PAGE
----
Film Ratings Still Matter

13 July 2020 Contributor Blog

Written by guest blogger Tim Covell.

Film ratings, or movie age classifications, seem a quaint relic of a bygone era. Whereas you once had to lie about your age to a ticket clerk to see forbidden content, now you simply check “Yes, I am 18” – if the web site bothers to ask.


Writing Louis Riel

6 July 2020 Contributor Blog

Written by guest blogger Albert Braz.

The Métis politician, poet, and mystic Louis Riel (1844-1885) is one of the most compelling figures in Canadian history. After having been hanged for treason by the Canadian state, he has been transformed into nothing less than the quintessential Canadian hero.


The political and economic roots of Canada’s “isotopes crisis”

29 June 2020 Contributor Blog

Written by guest blogger Mahdi Khelfaoui.

Radioactive isotopes are used each year in several million medical procedures worldwide. For instance, iodine-131 is applied in the treatment of thyroid disease, iridium-192 in radiotherapy, and xenon-133 in lung imaging.


Theatre Research in Canada / Recherches théâtrales au Canada Joins University of Toronto Press Journals

26 June 2020 Contributor Blog

Four Theatre Research in Canada covers.

The Centre for Drama, Theatre and Performance Studies, University of Toronto is pleased to announce that Theatre Research in Canada/Recherches théâtrales au Canada (TRIC/RTAC) has moved operations to the University of Toronto Press.

Theatre Research in Canada/Recherches théâtrales au Canada is Canada’s only peer-reviewed journal with an explicit focus on Canadian and Québécois theatre in both official languages.


Predatory Journals and Academic Promotion

22 June 2020 Contributor Blog

Written by guest blogger Fiona McQuarrie.

Like many Canadian academics, my co-authors and I regularly receive annoying spam emails from predatory journals inviting us to submit our research. That annoyance sparked our initial interest in looking more closely at these journals. We were curious about how they managed to survive, especially when there is widespread agreement that these journals are a “global threat” that “promote shoddy scholarship and waste resources”.


The Stethoscope in 19th-Century American Medical Practice

15 June 2020 Contributor Blog

Photo of Laennec; and photo of Laennec's sthethoscope.

Written by guest blogger Richard Reinhart.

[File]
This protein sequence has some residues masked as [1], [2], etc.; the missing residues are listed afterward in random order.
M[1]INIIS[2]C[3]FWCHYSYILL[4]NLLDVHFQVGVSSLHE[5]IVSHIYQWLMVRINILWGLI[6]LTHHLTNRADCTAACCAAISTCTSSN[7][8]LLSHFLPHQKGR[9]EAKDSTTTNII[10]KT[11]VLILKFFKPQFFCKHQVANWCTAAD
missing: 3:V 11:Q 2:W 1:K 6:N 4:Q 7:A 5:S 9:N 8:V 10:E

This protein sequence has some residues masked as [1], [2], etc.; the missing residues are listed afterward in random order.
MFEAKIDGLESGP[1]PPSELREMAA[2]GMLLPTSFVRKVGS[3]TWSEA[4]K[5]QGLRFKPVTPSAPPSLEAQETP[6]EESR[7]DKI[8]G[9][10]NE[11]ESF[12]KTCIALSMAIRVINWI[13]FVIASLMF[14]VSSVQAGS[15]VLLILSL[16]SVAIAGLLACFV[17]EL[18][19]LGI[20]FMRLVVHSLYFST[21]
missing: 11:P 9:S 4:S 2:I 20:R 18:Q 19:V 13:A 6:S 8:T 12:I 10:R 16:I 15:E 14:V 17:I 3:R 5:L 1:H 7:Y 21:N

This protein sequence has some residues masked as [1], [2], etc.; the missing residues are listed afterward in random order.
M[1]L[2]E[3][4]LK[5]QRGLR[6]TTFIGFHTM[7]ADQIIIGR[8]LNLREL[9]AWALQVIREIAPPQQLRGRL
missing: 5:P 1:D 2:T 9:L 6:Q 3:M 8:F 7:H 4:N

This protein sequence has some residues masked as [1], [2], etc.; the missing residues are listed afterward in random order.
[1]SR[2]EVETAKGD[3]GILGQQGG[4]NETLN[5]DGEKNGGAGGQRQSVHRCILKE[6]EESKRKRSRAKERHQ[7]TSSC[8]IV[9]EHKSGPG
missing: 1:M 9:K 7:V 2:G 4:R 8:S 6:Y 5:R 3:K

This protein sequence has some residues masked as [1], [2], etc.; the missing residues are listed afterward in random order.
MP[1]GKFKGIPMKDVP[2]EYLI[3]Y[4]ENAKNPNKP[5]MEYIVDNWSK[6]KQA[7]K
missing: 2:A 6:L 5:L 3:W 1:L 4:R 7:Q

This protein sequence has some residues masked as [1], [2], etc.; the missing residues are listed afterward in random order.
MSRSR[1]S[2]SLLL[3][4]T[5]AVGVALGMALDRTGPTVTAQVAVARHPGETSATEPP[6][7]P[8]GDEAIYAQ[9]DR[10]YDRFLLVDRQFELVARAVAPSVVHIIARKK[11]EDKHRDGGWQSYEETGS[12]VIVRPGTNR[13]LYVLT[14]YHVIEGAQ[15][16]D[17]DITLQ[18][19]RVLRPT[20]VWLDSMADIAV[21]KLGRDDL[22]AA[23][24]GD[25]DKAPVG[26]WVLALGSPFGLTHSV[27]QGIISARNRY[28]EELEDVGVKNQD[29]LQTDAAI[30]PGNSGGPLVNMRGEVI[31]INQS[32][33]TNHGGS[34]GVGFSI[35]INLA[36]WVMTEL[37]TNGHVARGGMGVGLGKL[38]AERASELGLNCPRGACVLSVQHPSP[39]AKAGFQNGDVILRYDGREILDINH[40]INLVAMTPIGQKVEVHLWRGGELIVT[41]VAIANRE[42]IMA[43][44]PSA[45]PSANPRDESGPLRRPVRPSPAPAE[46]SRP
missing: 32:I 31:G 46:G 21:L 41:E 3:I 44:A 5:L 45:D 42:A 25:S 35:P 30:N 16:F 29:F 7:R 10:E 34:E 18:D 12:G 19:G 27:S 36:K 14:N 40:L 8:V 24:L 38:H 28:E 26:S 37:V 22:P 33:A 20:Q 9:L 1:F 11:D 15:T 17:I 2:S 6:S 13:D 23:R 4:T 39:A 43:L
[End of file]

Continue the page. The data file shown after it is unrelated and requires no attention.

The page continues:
During the span of my cardiology practice beginning in 1980, technology blossomed in the field, particularly with the advent of interventional procedures such as coronary angioplasty, stents, and catheter-based heart valve replacement. Non-invasive technology advanced as well. Cardiac ultrasound became more quantitative, such as being able to measure cardiac dimensions, valve areas and valve regurgitation.


Trump Explained: The Long View

8 June 2020 Contributor Blog

Written by guest blogger Bruce Tucker.

I graduated in American History at the University of Toronto in 1970, the year that the Canadian Review of American Studies (CRAS ) began publication. In 1970 radical movements such as feminism, resistance to imperialism and war in southeast Asia, and the civil rights and black power movements were transforming American culture and society.


What Water Bodies Remember

1 June 2020 Contributor Blog

Written by guest blogger Jenn Cole.

All over Turtle Island, one finds water in places that ought to be dry and missing from spaces wherein she used to thrive. I think of Helen Knott’s poem calling out Prime Minister Justin Trudeau on the irresponsible building of the Site-C hydro dam that will flood 128 kilometres of the Peace River watershed, disrupting relationships with the lands and waters that sustain First Nations in that territory (Cox).


Researching “The Eisenhower Blues”

21 May 2020 Contributor Blog

Movie still from Out of the Past

Written by guest blogger Art Redding.

Boston is a pleasant city in summer.

Thanks to the Social Science and Humanities Research Council, I was able to afford a visit to the Howard Gotlieb Archival Research Center at Boston University. The center owns a rich collection of American crime fiction materials, including manuscripts and ephemera by Charles Willeford.


Knowledge Mobilization in LIS

15 May 2020 Contributor Blog

Headshot of Debbie Schachter

Written by guest blogger Debbie Schachter.

In the most recent issue of CJILS, I have published an article describing my mixed methods research on critical information literacy teaching in B.C. higher education. While I’ve been a librarian for thirty years, I have come somewhat late to academic scholarship and primary research, through my recent completion of a Doctor of Education.